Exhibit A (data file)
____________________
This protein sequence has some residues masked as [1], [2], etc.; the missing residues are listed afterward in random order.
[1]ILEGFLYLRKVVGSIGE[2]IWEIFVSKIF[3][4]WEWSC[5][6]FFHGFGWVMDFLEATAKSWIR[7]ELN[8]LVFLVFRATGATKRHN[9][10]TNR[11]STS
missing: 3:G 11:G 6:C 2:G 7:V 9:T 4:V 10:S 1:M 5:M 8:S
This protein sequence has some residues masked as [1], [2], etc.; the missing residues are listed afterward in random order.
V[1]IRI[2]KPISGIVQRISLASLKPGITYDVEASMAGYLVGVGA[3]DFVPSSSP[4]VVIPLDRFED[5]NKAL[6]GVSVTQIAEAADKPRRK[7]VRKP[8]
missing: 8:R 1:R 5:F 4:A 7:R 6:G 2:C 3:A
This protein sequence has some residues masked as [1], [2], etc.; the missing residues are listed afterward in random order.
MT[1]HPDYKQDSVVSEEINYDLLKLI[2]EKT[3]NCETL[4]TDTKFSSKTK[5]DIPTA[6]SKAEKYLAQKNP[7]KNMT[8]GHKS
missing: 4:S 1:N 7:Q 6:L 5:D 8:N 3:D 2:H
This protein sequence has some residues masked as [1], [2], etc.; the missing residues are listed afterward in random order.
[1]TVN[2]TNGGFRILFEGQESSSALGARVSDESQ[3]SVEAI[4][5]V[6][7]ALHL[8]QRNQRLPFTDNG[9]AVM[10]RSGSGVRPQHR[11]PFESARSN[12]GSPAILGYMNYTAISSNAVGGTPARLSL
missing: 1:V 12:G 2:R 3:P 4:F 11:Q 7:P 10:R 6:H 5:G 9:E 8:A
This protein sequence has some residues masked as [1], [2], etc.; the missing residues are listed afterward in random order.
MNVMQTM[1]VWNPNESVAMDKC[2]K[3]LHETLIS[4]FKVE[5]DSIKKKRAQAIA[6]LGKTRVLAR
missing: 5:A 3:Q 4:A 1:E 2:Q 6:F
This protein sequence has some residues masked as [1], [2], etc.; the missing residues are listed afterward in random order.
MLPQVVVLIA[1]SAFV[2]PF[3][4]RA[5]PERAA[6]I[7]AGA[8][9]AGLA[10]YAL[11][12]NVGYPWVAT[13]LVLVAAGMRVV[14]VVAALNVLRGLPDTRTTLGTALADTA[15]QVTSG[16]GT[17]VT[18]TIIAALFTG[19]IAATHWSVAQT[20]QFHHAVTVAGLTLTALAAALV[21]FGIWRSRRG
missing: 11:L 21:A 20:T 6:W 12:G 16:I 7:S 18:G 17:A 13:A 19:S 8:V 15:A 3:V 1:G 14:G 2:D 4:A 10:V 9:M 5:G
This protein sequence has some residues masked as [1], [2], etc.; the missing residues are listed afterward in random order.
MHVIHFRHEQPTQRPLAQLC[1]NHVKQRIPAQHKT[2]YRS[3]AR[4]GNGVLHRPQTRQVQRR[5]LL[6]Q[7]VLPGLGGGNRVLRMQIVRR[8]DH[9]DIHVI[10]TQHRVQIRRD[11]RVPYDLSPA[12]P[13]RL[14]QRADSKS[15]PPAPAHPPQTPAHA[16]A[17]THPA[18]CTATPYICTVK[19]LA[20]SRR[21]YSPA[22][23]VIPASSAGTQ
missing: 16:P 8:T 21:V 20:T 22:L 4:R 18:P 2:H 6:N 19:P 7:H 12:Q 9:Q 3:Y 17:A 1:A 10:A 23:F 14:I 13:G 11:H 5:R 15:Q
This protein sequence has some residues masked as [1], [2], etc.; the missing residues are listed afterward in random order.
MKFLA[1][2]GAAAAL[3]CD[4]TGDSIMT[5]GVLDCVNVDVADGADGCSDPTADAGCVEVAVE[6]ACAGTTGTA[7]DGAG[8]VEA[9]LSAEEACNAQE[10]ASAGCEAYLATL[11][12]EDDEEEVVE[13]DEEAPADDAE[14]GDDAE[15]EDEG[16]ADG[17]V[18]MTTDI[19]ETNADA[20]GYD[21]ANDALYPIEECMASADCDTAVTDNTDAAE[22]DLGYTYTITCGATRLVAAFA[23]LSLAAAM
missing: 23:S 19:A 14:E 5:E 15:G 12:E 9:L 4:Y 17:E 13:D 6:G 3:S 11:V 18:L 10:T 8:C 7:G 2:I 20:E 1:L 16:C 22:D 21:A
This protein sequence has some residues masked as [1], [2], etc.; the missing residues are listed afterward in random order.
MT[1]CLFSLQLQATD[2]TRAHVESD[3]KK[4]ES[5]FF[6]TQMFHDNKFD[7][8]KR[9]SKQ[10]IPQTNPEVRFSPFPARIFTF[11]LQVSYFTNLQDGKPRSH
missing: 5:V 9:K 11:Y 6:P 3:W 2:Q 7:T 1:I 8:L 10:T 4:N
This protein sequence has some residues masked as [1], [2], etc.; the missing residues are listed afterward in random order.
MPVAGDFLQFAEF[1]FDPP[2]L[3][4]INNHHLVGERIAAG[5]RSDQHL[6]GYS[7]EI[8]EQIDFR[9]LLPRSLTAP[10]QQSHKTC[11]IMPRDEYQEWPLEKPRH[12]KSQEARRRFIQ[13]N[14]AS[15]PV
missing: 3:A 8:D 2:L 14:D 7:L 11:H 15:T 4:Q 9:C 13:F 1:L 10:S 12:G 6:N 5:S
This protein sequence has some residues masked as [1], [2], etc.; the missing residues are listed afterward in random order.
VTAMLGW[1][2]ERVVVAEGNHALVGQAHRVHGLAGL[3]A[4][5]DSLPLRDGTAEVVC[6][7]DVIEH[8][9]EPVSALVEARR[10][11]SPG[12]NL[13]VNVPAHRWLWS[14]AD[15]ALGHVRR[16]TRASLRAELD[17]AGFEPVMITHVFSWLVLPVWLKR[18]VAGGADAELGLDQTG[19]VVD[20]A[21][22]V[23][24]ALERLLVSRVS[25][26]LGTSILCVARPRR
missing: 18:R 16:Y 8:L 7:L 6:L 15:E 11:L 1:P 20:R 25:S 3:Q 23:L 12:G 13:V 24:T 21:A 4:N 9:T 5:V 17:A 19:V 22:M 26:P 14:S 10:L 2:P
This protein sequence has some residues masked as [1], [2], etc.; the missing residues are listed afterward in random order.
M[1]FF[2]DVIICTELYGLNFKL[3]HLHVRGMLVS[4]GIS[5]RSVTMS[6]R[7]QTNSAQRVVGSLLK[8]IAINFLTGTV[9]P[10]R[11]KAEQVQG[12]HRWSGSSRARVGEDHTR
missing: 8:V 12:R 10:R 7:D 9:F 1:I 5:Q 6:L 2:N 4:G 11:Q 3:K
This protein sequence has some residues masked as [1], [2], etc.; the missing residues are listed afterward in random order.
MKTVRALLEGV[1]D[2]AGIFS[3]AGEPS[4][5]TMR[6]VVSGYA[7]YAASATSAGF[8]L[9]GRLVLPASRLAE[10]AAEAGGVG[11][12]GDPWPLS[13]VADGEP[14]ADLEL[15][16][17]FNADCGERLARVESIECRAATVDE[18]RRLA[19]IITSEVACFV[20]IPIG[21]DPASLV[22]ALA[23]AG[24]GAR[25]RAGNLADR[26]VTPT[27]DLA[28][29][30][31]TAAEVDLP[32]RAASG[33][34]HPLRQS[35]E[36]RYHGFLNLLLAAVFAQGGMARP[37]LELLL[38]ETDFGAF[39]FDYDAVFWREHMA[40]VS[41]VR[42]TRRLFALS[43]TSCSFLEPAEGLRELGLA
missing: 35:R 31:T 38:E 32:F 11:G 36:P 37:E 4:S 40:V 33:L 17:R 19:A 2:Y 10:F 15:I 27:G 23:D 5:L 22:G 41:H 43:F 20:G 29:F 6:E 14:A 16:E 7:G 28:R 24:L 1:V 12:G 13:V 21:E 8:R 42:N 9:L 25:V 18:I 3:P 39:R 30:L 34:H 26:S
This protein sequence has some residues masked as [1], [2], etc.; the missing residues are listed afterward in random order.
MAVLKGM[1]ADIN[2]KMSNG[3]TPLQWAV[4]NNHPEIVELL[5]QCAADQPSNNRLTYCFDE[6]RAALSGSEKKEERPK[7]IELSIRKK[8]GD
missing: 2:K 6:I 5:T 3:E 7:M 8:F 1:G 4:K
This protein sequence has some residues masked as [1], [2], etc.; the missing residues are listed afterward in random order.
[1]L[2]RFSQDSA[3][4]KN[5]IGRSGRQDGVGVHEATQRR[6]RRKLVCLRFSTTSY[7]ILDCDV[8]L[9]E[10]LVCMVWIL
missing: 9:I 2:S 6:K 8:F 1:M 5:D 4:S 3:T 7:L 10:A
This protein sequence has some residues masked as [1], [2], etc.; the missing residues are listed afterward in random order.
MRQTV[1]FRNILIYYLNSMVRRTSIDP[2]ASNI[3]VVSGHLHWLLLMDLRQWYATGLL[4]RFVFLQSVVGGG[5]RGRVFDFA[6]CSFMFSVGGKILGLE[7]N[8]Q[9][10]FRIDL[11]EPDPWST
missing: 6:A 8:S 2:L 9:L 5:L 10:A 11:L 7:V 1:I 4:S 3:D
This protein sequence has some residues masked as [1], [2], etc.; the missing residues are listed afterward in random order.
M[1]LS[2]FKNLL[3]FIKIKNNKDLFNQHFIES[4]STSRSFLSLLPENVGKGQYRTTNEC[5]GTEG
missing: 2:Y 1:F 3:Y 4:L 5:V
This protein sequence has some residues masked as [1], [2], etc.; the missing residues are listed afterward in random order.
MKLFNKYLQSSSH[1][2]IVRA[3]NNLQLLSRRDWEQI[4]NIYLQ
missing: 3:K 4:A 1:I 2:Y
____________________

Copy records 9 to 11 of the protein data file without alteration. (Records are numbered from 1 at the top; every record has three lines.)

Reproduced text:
This protein sequence has some residues masked as [1], [2], etc.; the missing residues are listed afterward in random order.
MT[1]CLFSLQLQATD[2]TRAHVESD[3]KK[4]ES[5]FF[6]TQMFHDNKFD[7][8]KR[9]SKQ[10]IPQTNPEVRFSPFPARIFTF[11]LQVSYFTNLQDGKPRSH
missing: 5:V 9:K 11:Y 6:P 3:W 2:Q 7:T 1:I 8:L 10:T 4:N
This protein sequence has some residues masked as [1], [2], etc.; the missing residues are listed afterward in random order.
MPVAGDFLQFAEF[1]FDPP[2]L[3][4]INNHHLVGERIAAG[5]RSDQHL[6]GYS[7]EI[8]EQIDFR[9]LLPRSLTAP[10]QQSHKTC[11]IMPRDEYQEWPLEKPRH[12]KSQEARRRFIQ[13]N[14]AS[15]PV
missing: 3:A 8:D 2:L 14:D 7:L 11:H 15:T 4:Q 9:C 13:F 1:L 10:S 12:G 6:N 5:S
This protein sequence has some residues masked as [1], [2], etc.; the missing residues are listed afterward in random order.
VTAMLGW[1][2]ERVVVAEGNHALVGQAHRVHGLAGL[3]A[4][5]DSLPLRDGTAEVVC[6][7]DVIEH[8][9]EPVSALVEARR[10][11]SPG[12]NL[13]VNVPAHRWLWS[14]AD[15]ALGHVRR[16]TRASLRAELD[17]AGFEPVMITHVFSWLVLPVWLKR[18]VAGGADAELGLDQTG[19]VVD[20]A[21][22]V[23][24]ALERLLVSRVS[25][26]LGTSILCVARPRR
missing: 18:R 16:Y 8:L 7:L 6:L 15:E 11:L 1:P 20:R 25:S 3:Q 23:L 12:G 13:V 24:T 21:A 4:N 9:T 5:V 17:A 19:V 22:M 26:P 14:S 10:L 2:P